After weeks of pondering which office to seek, Fort Worth Democratic state Sen. Wendy Davis will announce on Oct. 3 whether she’s running for governor.“There’s one question I’ve gotten quite often in the past few months,” Davis wrote in an email to supporters. “What’s next?“On Oct. 3, I’ll be answering that question,” she wrote. “I truly appreciate all the work that you — my grassroots team — have done for me thus far. And I’m excited about what we can do together in the future.”The question at hand is whether she will run for re-election in Senate District 10 or for governor.Shortly before 9 p.m. Tuesday, Davis imposed a 9 a.m. Wednesday embargo on her announcing that she will make her announcement on Oct. 3. But news spread quickly via social media, and before long, The Associated Press formally broke the embargo by publishing a story. Shortly after that, the Davis campaign lifted the embargo. Republicans say Davis doesn’t have a chance of winning the gubernatorial race; Democrats admit it’s an unlikely uphill battle.“I hope she does run,” GOP consultant Matt Mackowiak recently wrote. “I like it when Democrats who cannot win run for office.”Democrats maintain that Davis — who gained nationwide fame from a June filibuster that temporarily prevented a comprehensive abortion bill from passing, although the GOP-led Senate passed the measure a few weeks later — has star-power, can help spur other Democrats to run for statewide offices and can motivate voters to turn out in the next election. They hope her candidacy will at least give them a shot at regaining a statewide office for the first time since 1994.“For the first time since Ann Richards, Texas Democrats have a leader,” Democratic consultant Jason Stanford wrote on his blog earlier this year. “No one in the history of this country has ever run for office because it was right for his or her family, but if Sen. Davis decides against a statewide campaign she could erase recent gains. If she says she doesn't believe the fight is worth her time, she could cause Texas Democrats to believe once again in the paucity of hope.“You don't raise an army if you're not going into battle. Sen. Davis did not ask to be a savior. But tag, she's it.”Republican Texas Gov. Rick Perry announced earlier this year that he was not seeking a record fourth term in office, opening the door for other Texans to seek the post — particularly GOP frontrunner Greg Abbott, the state’s attorney general.Other Republicans have announced they are in the race, including former Republican Party of Texas Chairman Tom Pauken, but no Democrats have thrown their hat in the ring.A twice-divorced lawyer, Davis has told her story about once being a single mom living in a trailer park and ultimately working her way through college and ultimately Harvard Law School.Since the June filibuster, Davis gained national and international attention, appeared on news broadcasts throughout the county and even in a Taiwanese animation, as well as speaking at fundraisers and high-profile speaking engagements, such as before The National Press Club in Washington, D.C.Davis had planned to announce her plans earlier this monthbut she delayed any announcement after her father — Jerry Russell, founder and director of Fort Worth’s Stage West — ended up in the hospital in critical condition. Russell died Sept. 5 of complications from abdominal surgery.Davis — whose roots are deeply entrenched in Tarrant County, one of the most Republican areas in one of the most Republican states in the country — has reported having millions of dollars in her campaign coffers, including more than $1 million she received in the six weeks after her filibuster.Abbott has already said he has around $21 million in his war chest.If Davis runs for governor, a number of candidates likely will step forward to run for the Texas Senate District 10 post Davis has represented since 2009. Four Republicans have already announced they are running for the post — Konni Burton, Mark Shelton, Mark Skinner and Tony Pompa — whether or not Davis is in it. A number of Democrats, such as Fort Worth Councilman Joel Burns and former Fort Worth Councilwoman Kathleen Hicks, could potentially join the race as well.The month-long registration period for next year’s primary begins Nov. 9.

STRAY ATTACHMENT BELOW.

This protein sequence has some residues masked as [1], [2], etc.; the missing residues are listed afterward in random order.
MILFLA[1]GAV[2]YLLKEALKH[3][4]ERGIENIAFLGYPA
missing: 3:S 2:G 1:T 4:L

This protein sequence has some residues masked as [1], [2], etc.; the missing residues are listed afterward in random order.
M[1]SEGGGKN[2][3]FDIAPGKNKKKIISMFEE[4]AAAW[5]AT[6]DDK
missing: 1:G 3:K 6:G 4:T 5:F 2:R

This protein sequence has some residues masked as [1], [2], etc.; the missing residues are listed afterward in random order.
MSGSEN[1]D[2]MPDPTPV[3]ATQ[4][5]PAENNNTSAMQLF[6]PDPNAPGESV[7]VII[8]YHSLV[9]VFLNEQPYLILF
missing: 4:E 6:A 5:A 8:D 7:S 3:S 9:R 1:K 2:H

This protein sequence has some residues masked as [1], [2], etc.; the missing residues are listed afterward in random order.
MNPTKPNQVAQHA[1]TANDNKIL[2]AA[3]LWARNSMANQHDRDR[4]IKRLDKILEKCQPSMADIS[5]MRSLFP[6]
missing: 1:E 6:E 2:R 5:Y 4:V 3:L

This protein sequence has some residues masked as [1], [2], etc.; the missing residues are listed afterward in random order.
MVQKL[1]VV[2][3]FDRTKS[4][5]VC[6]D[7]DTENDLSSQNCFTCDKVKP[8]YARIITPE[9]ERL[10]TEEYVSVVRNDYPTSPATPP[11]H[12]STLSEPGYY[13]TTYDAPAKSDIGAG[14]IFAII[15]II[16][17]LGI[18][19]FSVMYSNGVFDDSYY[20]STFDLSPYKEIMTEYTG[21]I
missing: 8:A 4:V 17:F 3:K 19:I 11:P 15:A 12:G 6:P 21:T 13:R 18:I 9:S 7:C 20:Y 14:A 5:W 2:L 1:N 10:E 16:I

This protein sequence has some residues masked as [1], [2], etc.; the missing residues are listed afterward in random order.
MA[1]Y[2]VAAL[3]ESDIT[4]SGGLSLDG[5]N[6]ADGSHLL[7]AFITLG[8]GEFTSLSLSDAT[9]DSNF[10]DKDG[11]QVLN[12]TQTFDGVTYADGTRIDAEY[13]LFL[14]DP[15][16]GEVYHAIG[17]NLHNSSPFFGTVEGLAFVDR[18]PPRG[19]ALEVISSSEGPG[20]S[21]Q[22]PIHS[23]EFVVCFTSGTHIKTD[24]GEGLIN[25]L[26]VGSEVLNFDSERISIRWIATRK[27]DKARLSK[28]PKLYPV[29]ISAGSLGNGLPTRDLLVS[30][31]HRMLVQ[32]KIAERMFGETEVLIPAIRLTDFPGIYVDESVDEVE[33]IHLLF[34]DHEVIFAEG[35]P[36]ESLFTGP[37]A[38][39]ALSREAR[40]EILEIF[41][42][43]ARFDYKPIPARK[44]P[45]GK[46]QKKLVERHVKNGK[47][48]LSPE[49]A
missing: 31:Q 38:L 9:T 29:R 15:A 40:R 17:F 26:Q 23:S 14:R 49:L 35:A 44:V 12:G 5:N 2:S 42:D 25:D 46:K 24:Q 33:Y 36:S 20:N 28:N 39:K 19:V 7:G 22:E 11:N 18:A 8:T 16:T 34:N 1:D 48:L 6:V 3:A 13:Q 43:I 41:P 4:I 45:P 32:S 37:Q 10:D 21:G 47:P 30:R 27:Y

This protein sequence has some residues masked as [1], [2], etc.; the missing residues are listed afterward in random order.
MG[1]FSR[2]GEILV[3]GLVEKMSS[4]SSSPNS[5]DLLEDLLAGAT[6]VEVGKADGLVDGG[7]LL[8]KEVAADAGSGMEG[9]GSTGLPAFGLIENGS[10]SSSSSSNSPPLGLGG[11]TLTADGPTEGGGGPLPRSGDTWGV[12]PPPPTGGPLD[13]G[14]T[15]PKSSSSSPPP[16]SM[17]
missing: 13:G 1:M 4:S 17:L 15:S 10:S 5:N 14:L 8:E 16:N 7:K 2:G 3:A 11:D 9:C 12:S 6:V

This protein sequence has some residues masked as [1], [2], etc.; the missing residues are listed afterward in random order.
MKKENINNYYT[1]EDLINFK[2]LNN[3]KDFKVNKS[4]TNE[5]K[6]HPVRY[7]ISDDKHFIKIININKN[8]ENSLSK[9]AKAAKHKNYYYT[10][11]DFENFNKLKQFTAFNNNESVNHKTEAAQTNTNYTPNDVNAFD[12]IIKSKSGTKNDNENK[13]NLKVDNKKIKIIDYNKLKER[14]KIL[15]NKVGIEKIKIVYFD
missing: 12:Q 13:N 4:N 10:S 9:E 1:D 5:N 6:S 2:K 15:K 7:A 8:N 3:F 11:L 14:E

Anna Tinsley, 817-390-7610 Twitter: @annatinsley